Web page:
By Helen Penberthy
Empathy is the ability to understand and share the feelings of another.
- The little girl shyly smiling and clutching her stuffed rabbit.
- The pre-teen passing the bowl of soup to a younger child, content to wait for another.
- The mother satisfied with one pair of pants for her child, declining to take a second pair.
- The people—tired, surely frightened—standing quietly in line for food, for clothes, for help contacting their relatives.
These are not bad people; these are not threatening people; these are not dangerous people.
These are our brothers and sisters; these are creatures made in God’s image; these are people who have the same hopes and dreams as you or I have.
These are recent migrants to the United States, spending a few days at the Humanitarian Respite Center in McAllen, Texas, after being detained for one to two weeks in the custody of ICE (Immigration and Customs Enforcement). The respite center is run by Catholic Charities of the Rio Grande Valley.
I spent a week in McAllen last month with the Mercy Border Witness Program. ARISE, a Mercy-sponsored ministry in McAllen, led the delegation, sharing the experiences and homes of many of their staff and clients with us. ARISE also coordinated visits to the respite center, to sections of the existing wall between the U.S. and Mexico, and to meet with groups working on immigrant rights and studying the immigrant experience. We also visited with a member of the Border Patrol and toured a center housing unaccompanied minors.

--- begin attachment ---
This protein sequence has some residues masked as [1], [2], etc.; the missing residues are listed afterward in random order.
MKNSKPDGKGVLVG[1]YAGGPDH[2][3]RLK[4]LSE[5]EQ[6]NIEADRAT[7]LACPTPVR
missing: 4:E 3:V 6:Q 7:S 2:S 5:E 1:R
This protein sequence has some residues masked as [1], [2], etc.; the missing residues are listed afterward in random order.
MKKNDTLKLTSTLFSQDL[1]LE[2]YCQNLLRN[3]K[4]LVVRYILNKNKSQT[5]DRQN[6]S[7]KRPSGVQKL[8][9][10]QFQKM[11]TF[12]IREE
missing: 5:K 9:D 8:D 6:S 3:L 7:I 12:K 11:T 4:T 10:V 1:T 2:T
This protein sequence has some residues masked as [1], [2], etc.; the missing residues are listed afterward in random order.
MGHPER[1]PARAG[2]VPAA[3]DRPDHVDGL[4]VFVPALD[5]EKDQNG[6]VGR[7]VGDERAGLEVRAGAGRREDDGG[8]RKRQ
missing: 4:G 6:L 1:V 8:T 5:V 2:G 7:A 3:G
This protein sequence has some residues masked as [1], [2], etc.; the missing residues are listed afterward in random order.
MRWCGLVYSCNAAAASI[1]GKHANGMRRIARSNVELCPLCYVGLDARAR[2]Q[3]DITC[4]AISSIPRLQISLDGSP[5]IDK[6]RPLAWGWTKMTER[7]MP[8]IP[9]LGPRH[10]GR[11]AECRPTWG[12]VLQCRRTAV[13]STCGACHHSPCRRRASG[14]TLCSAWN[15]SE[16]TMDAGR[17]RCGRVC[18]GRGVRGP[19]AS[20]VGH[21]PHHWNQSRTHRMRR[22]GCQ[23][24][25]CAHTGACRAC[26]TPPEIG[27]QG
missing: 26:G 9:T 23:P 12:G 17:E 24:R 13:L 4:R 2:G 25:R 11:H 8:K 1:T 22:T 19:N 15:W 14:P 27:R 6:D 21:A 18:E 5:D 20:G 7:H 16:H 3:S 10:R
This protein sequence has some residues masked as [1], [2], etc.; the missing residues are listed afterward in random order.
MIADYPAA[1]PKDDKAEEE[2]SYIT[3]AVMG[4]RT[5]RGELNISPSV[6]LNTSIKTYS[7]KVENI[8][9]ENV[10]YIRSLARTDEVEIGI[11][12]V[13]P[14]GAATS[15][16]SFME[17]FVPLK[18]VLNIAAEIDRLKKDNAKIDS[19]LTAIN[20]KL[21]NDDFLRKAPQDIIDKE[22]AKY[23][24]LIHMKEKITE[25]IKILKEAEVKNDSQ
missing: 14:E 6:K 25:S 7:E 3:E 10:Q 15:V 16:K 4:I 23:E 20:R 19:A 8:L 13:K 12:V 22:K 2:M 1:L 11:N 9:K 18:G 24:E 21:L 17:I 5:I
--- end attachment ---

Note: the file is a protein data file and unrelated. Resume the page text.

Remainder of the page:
As Christians, we are called to welcome the stranger. As Christians, we are called to take care of the least of our brothers and sisters. As Christians, we are called to offer the stranger our own cloak.
To be empathetic, you have to think beyond yourself and your own concerns.
What did I learn on this trip? We can—and should—debate how best to “secure our borders” and what is a “just immigration system,” but we cannot ignore the suffering at the border as we struggle with these debates. We cannot continue to increase the suffering of people already battling threats that most Americans cannot even imagine.
Empathy is the link between self and others. How can we not feel their pain and desperation? How can we not help?
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